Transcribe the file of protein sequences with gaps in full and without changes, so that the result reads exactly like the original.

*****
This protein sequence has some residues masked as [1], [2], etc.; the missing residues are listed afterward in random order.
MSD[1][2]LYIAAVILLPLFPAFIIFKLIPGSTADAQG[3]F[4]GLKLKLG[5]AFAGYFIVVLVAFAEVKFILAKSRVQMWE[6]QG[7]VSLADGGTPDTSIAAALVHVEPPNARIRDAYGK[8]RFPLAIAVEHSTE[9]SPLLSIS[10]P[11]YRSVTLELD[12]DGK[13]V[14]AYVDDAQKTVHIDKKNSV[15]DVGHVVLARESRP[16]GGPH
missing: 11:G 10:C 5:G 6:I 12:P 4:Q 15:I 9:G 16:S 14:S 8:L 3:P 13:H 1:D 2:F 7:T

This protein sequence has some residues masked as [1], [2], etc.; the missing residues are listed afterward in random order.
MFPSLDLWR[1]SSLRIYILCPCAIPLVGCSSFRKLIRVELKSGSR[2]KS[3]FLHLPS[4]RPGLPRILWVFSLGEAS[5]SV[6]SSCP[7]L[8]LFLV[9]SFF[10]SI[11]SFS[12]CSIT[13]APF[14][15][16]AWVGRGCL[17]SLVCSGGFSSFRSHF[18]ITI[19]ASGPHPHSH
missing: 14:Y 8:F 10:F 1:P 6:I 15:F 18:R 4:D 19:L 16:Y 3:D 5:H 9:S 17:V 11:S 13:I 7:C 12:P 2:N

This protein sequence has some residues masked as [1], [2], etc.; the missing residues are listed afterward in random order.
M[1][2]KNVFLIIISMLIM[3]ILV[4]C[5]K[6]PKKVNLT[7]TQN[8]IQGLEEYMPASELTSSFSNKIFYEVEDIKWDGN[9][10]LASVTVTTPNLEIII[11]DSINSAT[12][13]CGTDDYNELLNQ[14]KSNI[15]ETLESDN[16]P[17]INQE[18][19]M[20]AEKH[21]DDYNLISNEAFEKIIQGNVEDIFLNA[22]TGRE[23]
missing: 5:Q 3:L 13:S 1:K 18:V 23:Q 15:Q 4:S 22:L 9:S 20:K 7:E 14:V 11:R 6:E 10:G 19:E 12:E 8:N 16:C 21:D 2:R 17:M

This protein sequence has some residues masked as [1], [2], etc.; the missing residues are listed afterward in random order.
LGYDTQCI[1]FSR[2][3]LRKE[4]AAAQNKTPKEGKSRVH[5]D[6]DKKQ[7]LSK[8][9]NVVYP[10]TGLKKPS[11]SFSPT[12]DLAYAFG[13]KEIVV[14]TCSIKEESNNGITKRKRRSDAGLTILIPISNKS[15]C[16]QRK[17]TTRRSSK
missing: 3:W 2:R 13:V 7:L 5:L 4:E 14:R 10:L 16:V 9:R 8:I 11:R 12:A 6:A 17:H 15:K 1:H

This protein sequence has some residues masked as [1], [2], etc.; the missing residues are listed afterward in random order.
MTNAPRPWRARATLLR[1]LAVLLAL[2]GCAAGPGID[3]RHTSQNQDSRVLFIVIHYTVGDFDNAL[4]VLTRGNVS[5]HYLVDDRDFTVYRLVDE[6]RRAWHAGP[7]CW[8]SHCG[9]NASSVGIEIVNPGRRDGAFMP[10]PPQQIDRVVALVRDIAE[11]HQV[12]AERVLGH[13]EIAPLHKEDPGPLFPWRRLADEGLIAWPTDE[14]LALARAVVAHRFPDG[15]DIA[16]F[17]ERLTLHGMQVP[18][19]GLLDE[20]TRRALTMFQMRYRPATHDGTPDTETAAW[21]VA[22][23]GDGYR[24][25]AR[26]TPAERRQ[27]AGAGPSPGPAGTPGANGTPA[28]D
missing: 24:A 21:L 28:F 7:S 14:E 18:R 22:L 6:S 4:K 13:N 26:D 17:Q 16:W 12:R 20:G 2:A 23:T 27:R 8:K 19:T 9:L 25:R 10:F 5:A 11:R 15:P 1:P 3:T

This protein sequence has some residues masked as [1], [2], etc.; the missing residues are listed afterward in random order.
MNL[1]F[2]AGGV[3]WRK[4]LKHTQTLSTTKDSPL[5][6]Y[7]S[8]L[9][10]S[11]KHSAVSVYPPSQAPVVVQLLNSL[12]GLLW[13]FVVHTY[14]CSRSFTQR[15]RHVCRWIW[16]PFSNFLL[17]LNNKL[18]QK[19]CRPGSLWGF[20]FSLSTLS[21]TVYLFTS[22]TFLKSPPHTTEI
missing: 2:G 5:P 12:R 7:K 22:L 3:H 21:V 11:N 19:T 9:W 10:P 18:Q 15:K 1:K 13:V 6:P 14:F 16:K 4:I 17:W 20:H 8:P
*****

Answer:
This protein sequence has some residues masked as [1], [2], etc.; the missing residues are listed afterward in random order.
MSD[1][2]LYIAAVILLPLFPAFIIFKLIPGSTADAQG[3]F[4]GLKLKLG[5]AFAGYFIVVLVAFAEVKFILAKSRVQMWE[6]QG[7]VSLADGGTPDTSIAAALVHVEPPNARIRDAYGK[8]RFPLAIAVEHSTE[9]SPLLSIS[10]P[11]YRSVTLELD[12]DGK[13]V[14]AYVDDAQKTVHIDKKNSV[15]DVGHVVLARESRP[16]GGPH
missing: 11:G 10:C 5:G 6:I 12:P 4:Q 15:I 9:G 16:S 14:S 8:L 3:P 13:H 1:D 2:F 7:T

This protein sequence has some residues masked as [1], [2], etc.; the missing residues are listed afterward in random order.
MFPSLDLWR[1]SSLRIYILCPCAIPLVGCSSFRKLIRVELKSGSR[2]KS[3]FLHLPS[4]RPGLPRILWVFSLGEAS[5]SV[6]SSCP[7]L[8]LFLV[9]SFF[10]SI[11]SFS[12]CSIT[13]APF[14][15][16]AWVGRGCL[17]SLVCSGGFSSFRSHF[18]ITI[19]ASGPHPHSH
missing: 14:Y 8:F 10:F 1:P 6:I 15:F 18:R 4:D 19:L 16:Y 3:D 5:H 9:S 17:V 11:S 13:I 7:C 12:P 2:N

This protein sequence has some residues masked as [1], [2], etc.; the missing residues are listed afterward in random order.
M[1][2]KNVFLIIISMLIM[3]ILV[4]C[5]K[6]PKKVNLT[7]TQN[8]IQGLEEYMPASELTSSFSNKIFYEVEDIKWDGN[9][10]LASVTVTTPNLEIII[11]DSINSAT[12][13]CGTDDYNELLNQ[14]KSNI[15]ETLESDN[16]P[17]INQE[18][19]M[20]AEKH[21]DDYNLISNEAFEKIIQGNVEDIFLNA[22]TGRE[23]
missing: 5:Q 3:L 13:S 1:K 18:V 23:Q 15:Q 4:S 22:L 9:S 20:K 7:E 14:V 11:R 6:E 10:G 19:E 12:E 8:N 16:C 21:D 2:R 17:M

This protein sequence has some residues masked as [1], [2], etc.; the missing residues are listed afterward in random order.
LGYDTQCI[1]FSR[2][3]LRKE[4]AAAQNKTPKEGKSRVH[5]D[6]DKKQ[7]LSK[8][9]NVVYP[10]TGLKKPS[11]SFSPT[12]DLAYAFG[13]KEIVV[14]TCSIKEESNNGITKRKRRSDAGLTILIPISNKS[15]C[16]QRK[17]TTRRSSK
missing: 3:W 2:R 13:V 7:L 5:L 4:E 14:R 10:L 16:V 9:R 8:I 11:R 12:A 6:A 17:H 15:K 1:H

This protein sequence has some residues masked as [1], [2], etc.; the missing residues are listed afterward in random order.
MTNAPRPWRARATLLR[1]LAVLLAL[2]GCAAGPGID[3]RHTSQNQDSRVLFIVIHYTVGDFDNAL[4]VLTRGNVS[5]HYLVDDRDFTVYRLVDE[6]RRAWHAGP[7]CW[8]SHCG[9]NASSVGIEIVNPGRRDGAFMP[10]PPQQIDRVVALVRDIAE[11]HQV[12]AERVLGH[13]EIAPLHKEDPGPLFPWRRLADEGLIAWPTDE[14]LALARAVVAHRFPDG[15]DIA[16]F[17]ERLTLHGMQVP[18][19]GLLDE[20]TRRALTMFQMRYRPATHDGTPDTETAAW[21]VA[22][23]GDGYR[24][25]AR[26]TPAERRQ[27]AGAGPSPGPAGTPGANGTPA[28]D
missing: 24:A 21:L 28:F 7:S 14:E 18:R 22:L 6:S 4:K 13:N 26:D 17:Q 16:W 12:R 20:G 2:A 23:T 27:R 8:K 19:T 9:L 25:R 10:F 5:A 11:R 15:P 1:P 3:T

This protein sequence has some residues masked as [1], [2], etc.; the missing residues are listed afterward in random order.
MNL[1]F[2]AGGV[3]WRK[4]LKHTQTLSTTKDSPL[5][6]Y[7]S[8]L[9][10]S[11]KHSAVSVYPPSQAPVVVQLLNSL[12]GLLW[13]FVVHTY[14]CSRSFTQR[15]RHVCRWIW[16]PFSNFLL[17]LNNKL[18]QK[19]CRPGSLWGF[20]FSLSTLS[21]TVYLFTS[22]TFLKSPPHTTEI
missing: 2:G 5:P 12:R 7:K 22:L 3:H 21:V 11:N 19:T 9:W 10:P 18:Q 15:K 1:K 13:V 6:P 14:F 16:K 4:I 17:W 20:H 8:P